01.03.2012 - 03.03.2012 29 °C
Writing about Ubud was no easy task, as words cannot describe much of what we experienced there. As you read, please try to use your imaginations to fill in the details. And when you're finished reading, please take a look at our photos from Gili and Bali... http://s1055.photobucket.com/albums/s507/colinandleah1/Bali%20and%20Gili%20Trawangan/
Ubud is the "cultural center" of Bali and home to numerous artists and entertainers. Immediately upon arriving one can sense the creative energy of the city. Almost every home couples as a studio with signs outside explaining what art form the occupants practice (woodcarving, painting, music, etc.), and many residents also offer private lessons in traditional dance, music, and the like. Many of the home/studios are open, so that one can easily observe the artists at work, and everywhere there are galleries displaying local work. We were even lucky enough to see a couple of massive sculptures being created in the town square.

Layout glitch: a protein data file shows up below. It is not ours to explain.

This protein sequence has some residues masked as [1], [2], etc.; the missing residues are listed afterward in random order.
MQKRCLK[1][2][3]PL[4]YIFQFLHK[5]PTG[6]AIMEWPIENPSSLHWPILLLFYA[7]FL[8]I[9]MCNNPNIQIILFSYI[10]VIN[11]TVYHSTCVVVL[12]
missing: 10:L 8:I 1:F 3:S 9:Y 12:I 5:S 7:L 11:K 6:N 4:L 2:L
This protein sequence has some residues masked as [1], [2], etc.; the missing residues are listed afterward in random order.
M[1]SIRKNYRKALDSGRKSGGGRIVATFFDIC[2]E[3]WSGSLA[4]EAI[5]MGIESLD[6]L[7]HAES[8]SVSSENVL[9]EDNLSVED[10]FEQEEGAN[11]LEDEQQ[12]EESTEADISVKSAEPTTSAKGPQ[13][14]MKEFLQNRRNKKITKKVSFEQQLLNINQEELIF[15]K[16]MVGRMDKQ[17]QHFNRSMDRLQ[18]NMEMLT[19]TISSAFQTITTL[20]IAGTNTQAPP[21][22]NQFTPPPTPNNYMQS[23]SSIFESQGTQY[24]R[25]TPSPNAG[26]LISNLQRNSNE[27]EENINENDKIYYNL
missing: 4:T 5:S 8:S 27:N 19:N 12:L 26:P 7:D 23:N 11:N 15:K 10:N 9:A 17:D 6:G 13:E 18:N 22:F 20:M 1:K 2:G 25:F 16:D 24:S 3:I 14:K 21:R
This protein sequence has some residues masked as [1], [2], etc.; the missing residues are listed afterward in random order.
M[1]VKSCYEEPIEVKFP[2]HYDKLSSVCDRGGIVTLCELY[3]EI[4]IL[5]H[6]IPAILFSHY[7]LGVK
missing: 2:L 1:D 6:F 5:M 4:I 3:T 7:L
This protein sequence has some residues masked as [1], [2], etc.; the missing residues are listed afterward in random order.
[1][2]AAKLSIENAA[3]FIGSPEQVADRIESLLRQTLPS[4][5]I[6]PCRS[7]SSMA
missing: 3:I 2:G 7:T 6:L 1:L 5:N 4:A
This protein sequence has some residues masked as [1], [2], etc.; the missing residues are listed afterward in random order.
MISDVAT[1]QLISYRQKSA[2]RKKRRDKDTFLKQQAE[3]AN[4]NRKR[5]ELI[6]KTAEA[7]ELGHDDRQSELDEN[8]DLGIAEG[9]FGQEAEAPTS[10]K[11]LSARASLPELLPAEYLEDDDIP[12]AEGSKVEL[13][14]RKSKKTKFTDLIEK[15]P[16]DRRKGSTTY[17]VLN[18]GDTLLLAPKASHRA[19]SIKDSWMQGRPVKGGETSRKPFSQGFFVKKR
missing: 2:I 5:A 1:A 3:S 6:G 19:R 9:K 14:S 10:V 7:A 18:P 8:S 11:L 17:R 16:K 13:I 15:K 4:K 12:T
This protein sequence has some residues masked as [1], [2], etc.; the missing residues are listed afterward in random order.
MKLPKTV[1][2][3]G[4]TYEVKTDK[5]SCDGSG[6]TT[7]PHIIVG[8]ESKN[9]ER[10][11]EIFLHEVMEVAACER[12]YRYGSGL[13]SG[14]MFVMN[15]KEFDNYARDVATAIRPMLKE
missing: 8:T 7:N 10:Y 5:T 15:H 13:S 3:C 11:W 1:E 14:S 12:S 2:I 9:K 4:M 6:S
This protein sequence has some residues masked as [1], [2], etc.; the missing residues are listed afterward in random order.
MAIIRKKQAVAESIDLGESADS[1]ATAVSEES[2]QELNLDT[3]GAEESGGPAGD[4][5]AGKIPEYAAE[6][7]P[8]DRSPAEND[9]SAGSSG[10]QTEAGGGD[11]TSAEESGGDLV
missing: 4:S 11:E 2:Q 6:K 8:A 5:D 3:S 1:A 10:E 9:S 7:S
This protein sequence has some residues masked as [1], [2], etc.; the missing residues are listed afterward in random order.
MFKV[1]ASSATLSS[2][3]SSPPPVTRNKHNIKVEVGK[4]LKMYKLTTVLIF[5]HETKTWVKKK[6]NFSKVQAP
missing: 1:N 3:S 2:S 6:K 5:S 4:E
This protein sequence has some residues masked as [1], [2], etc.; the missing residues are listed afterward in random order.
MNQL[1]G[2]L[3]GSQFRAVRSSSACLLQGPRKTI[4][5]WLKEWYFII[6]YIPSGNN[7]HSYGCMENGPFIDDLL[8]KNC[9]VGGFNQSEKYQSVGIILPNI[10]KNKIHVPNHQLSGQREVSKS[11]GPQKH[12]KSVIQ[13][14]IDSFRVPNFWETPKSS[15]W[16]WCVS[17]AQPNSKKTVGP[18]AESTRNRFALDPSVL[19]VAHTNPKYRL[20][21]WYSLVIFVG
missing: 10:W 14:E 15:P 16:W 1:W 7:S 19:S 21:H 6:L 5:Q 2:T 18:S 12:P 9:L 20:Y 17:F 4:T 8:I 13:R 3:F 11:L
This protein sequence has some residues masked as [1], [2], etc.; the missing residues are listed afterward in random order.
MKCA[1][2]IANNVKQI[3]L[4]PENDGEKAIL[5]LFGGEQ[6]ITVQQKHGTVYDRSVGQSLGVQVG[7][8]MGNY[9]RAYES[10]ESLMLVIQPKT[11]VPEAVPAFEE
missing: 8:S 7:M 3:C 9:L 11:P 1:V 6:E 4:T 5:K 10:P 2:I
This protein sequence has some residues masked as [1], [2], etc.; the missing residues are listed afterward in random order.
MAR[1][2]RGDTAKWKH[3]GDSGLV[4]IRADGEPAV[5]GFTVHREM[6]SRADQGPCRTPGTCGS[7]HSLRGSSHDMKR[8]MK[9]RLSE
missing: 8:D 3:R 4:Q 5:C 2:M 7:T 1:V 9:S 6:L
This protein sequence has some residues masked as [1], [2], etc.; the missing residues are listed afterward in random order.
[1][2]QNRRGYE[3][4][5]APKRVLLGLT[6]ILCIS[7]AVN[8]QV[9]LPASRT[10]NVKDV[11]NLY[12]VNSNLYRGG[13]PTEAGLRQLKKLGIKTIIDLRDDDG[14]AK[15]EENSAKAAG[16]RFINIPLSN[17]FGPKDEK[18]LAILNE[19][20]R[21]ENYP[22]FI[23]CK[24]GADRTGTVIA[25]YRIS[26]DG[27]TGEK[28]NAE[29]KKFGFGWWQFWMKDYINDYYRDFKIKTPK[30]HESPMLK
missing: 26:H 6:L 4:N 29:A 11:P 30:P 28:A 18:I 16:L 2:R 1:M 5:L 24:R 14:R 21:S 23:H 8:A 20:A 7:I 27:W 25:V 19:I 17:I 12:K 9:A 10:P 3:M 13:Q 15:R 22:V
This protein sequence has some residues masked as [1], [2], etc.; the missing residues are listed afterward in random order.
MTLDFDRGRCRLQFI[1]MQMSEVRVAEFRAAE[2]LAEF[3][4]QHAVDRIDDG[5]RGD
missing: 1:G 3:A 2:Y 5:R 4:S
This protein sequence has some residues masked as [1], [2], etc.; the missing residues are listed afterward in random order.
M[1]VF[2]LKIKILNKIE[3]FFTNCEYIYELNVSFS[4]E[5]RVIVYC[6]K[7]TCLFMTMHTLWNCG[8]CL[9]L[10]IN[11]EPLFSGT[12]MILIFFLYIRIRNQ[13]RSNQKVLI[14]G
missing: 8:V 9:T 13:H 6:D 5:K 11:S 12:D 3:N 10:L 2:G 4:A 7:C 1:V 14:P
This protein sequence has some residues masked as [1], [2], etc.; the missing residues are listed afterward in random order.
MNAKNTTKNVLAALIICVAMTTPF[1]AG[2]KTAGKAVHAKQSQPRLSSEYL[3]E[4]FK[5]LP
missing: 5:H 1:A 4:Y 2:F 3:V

The area is known for its woodcarvings, and the outskirts of town is lined with studios and shops displaying some of the most beautifully and intricately carved wooden doors and furniture we've seen. Equally impressive were the stone carvings. This area of Bali is Hindu, so most homes, which are divided by massive stone fences covered in an intensely green moss, have large stone altars and statues, presumably of Hindu gods, at the gates. (It seems that the Hindu ritual of prayer and offering is frequently observed, as we have seen it practiced at all hours of the day and night in most establishments, as well as on the streets.) These gates are works of art themselves, and we wish we'd had more sunny weather and free time to photograph them.